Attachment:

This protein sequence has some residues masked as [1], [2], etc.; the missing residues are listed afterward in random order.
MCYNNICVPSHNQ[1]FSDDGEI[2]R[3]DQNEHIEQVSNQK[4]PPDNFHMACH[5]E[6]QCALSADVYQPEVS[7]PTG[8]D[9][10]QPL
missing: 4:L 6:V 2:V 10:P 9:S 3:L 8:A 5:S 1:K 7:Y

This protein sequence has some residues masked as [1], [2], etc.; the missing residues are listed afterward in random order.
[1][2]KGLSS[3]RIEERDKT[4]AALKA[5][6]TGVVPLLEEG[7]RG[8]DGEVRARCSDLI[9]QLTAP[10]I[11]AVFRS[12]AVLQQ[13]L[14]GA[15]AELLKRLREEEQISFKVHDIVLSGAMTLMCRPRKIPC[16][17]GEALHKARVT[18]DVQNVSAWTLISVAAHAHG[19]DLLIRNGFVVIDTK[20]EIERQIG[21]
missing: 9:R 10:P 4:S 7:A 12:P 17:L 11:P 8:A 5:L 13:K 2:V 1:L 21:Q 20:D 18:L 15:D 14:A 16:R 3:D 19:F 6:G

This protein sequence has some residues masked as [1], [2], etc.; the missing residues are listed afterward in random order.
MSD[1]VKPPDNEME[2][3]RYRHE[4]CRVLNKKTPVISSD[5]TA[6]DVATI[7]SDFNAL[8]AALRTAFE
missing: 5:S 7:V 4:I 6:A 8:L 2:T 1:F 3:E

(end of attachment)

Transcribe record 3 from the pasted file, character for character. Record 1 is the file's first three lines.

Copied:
This protein sequence has some residues masked as [1], [2], etc.; the missing residues are listed afterward in random order.
MSD[1]VKPPDNEME[2][3]RYRHE[4]CRVLNKKTPVISSD[5]TA[6]DVATI[7]SDFNAL[8]AALRTAFE
missing: 5:S 7:V 4:I 6:A 8:L 2:T 1:F 3:E